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​Vaccine proof, COVID-19 tests, masks: ACL health and safety plan approved

(Chad Wadsworth for ACL Fest)

Austin Public Health announced that Austin City Limits Festival's COVID-19 Health and Safety plan was approved, though final approval of the event is still up in the air.


APH announced the news via press release on Tuesday morning, saying the event's final approval is subject to "the ability to support the healthcare and safety system."

ACL, festival producer C3 Presents and the City of Austin have approved the following criteria for festival safety:

  • All attendees must show a negative COVID-19 test obtained within 72 hours of entering the festival.
  • Fully vaccinated attendees may show proof of vaccination instead of a negative test. Such patrons do not need to be tested to enter the festival.
  • ACL organizers must develop strategies for social distancing and include outdoor "mask zones" where distancing is not possible, including on festival shuttle buses, entrance lines, areas closest to the stages and the on-site merch store. Free masks will be available upon entry.

On ACL's end, organizers are asking patrons compley with "fan health pledge," asking fans don't attend if:

  • You have tested positive for or been exposed to COVID-19 in the past 14 days
  • You experience symptoms of the virus (a fever of 100.4F or higher, cough, shortness of breath or difficulty breathing, chills, repeated shaking muscle pain/achiness, headache, sore throat, loss of taste or smell, nasal congestion, runny nose, vomiting, diarrhea, fatigue, or any other symptoms associated with COVID-19 identified by the Centers for Disease Control and Prevention) within 48 hours of the festival.
  • You traveled internationally or to an area subject to quarantine within two weeks of the festival

Approving the Health and Safety plan is just one step of the special events application process—events became required to submit a plan as of April 2021.

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1923 Lake Austin mansion demolition request pitting preservationists and some neighbors against owner and city preservation office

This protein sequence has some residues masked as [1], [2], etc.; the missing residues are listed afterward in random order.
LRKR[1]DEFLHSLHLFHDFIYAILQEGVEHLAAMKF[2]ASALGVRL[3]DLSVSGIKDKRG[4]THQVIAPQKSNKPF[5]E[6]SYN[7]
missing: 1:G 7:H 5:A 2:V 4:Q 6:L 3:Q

Austin Monitor

By Jonathan Lee

The Planning Commission was split Tuesday on whether to help save an eclectic lakefront estate from demolition by zoning it historic amid concerns over tax breaks and the likelihood that a previous owner participated in segregation as a business owner.

The property in question, known as the Delisle House, is located at 2002 Scenic Drive in Tarrytown. The main house, with Spanish and Modern influences, was built in 1923 by Raymond Delisle, an optician. A Gothic Revival accessory apartment was built in 1946. The current owner applied to demolish the structures in order to build a new home.'

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Freaky Floats and other Austin food & drink news
Austin Motel

What's new in Austin food & drink this week:

  • Nau's Enfield Drug closing after losing their lease. Did McGuire Moorman Lambert buy the building, with its vintage soda fountain?
  • Nixta Taqueria Chef Edgar Rico named to Time Magazine's Time 100 Next influencer list, after winning a James Beard Award earlier this year.
  • Question: From what BBQ joint did pescatarian Harry Styles order food this week?
  • Austin Motel is opening the pool and pool bar Wednesday nights in October for Freaky Floats.
  • Vincent's on the Lake closing due to "economic conditions and low water levels [at Lake Travis]."
  • Cenote has closed its Windsor Park location. The East Cesar Chavez location remains open.
  • The Steeping Room on N. Lamar has closed.
  • Local startup It's Skinnyscored new financing for its gluten-free pasta business.
  • P. Terry's opened a new location in Kyle, at 18940 IH-35.